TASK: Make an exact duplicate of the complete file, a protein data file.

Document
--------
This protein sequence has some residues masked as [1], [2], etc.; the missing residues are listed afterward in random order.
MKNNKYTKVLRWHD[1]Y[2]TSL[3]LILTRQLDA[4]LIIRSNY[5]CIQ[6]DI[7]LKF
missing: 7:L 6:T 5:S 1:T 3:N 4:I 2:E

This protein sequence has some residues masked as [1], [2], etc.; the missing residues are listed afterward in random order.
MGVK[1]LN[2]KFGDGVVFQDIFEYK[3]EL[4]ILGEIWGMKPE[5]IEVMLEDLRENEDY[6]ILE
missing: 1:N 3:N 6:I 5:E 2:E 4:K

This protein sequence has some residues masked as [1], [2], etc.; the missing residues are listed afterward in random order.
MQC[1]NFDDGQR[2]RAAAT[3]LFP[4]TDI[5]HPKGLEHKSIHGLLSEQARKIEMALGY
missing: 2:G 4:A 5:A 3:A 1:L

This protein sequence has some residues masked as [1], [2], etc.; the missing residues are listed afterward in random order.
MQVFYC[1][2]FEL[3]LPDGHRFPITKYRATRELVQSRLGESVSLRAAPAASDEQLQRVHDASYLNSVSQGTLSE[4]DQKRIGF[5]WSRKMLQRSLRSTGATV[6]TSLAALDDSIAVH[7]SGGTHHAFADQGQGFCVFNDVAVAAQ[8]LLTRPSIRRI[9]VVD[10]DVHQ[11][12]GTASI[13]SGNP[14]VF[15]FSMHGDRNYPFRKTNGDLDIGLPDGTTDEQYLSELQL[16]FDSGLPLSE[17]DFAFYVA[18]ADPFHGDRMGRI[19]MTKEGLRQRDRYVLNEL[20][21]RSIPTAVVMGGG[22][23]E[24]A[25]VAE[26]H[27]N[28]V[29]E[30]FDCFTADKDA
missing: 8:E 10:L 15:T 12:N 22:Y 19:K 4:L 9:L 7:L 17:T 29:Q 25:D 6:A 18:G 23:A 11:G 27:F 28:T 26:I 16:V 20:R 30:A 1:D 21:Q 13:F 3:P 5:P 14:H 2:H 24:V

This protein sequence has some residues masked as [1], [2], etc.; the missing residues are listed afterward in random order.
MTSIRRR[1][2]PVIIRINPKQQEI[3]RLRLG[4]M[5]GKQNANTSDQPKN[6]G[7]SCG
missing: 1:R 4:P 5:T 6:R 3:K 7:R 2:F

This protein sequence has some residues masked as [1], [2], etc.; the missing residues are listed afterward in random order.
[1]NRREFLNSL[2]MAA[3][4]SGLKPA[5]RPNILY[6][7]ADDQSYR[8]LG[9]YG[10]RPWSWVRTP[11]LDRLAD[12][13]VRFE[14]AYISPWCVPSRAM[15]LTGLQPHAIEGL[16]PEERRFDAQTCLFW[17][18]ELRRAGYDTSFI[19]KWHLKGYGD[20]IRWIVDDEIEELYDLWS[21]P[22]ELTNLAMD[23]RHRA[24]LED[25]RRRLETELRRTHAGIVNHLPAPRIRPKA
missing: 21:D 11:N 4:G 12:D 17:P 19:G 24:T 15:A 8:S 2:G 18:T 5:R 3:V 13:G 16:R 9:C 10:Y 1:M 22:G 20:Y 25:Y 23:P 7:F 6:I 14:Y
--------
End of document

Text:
This protein sequence has some residues masked as [1], [2], etc.; the missing residues are listed afterward in random order.
MKNNKYTKVLRWHD[1]Y[2]TSL[3]LILTRQLDA[4]LIIRSNY[5]CIQ[6]DI[7]LKF
missing: 7:L 6:T 5:S 1:T 3:N 4:I 2:E

This protein sequence has some residues masked as [1], [2], etc.; the missing residues are listed afterward in random order.
MGVK[1]LN[2]KFGDGVVFQDIFEYK[3]EL[4]ILGEIWGMKPE[5]IEVMLEDLRENEDY[6]ILE
missing: 1:N 3:N 6:I 5:E 2:E 4:K

This protein sequence has some residues masked as [1], [2], etc.; the missing residues are listed afterward in random order.
MQC[1]NFDDGQR[2]RAAAT[3]LFP[4]TDI[5]HPKGLEHKSIHGLLSEQARKIEMALGY
missing: 2:G 4:A 5:A 3:A 1:L

This protein sequence has some residues masked as [1], [2], etc.; the missing residues are listed afterward in random order.
MQVFYC[1][2]FEL[3]LPDGHRFPITKYRATRELVQSRLGESVSLRAAPAASDEQLQRVHDASYLNSVSQGTLSE[4]DQKRIGF[5]WSRKMLQRSLRSTGATV[6]TSLAALDDSIAVH[7]SGGTHHAFADQGQGFCVFNDVAVAAQ[8]LLTRPSIRRI[9]VVD[10]DVHQ[11][12]GTASI[13]SGNP[14]VF[15]FSMHGDRNYPFRKTNGDLDIGLPDGTTDEQYLSELQL[16]FDSGLPLSE[17]DFAFYVA[18]ADPFHGDRMGRI[19]MTKEGLRQRDRYVLNEL[20][21]RSIPTAVVMGGG[22][23]E[24]A[25]VAE[26]H[27]N[28]V[29]E[30]FDCFTADKDA
missing: 8:E 10:L 15:T 12:N 22:Y 19:K 4:L 9:L 7:L 17:T 29:Q 25:D 6:A 18:G 23:A 11:G 27:F 28:T 26:I 16:V 20:R 30:A 1:D 21:Q 13:F 3:P 5:P 14:H 2:H 24:V

This protein sequence has some residues masked as [1], [2], etc.; the missing residues are listed afterward in random order.
MTSIRRR[1][2]PVIIRINPKQQEI[3]RLRLG[4]M[5]GKQNANTSDQPKN[6]G[7]SCG
missing: 1:R 4:P 5:T 6:R 3:K 7:R 2:F

This protein sequence has some residues masked as [1], [2], etc.; the missing residues are listed afterward in random order.
[1]NRREFLNSL[2]MAA[3][4]SGLKPA[5]RPNILY[6][7]ADDQSYR[8]LG[9]YG[10]RPWSWVRTP[11]LDRLAD[12][13]VRFE[14]AYISPWCVPSRAM[15]LTGLQPHAIEGL[16]PEERRFDAQTCLFW[17][18]ELRRAGYDTSFI[19]KWHLKGYGD[20]IRWIVDDEIEELYDLWS[21]P[22]ELTNLAMD[23]RHRA[24]LED[25]RRRLETELRRTHAGIVNHLPAPRIRPKA
missing: 21:D 11:N 4:G 12:D 17:P 19:G 24:T 15:A 8:S 2:G 18:T 5:R 3:V 13:G 16:R 9:C 10:Y 1:M 22:G 20:Y 25:Y 23:P 7:F 6:I 14:Y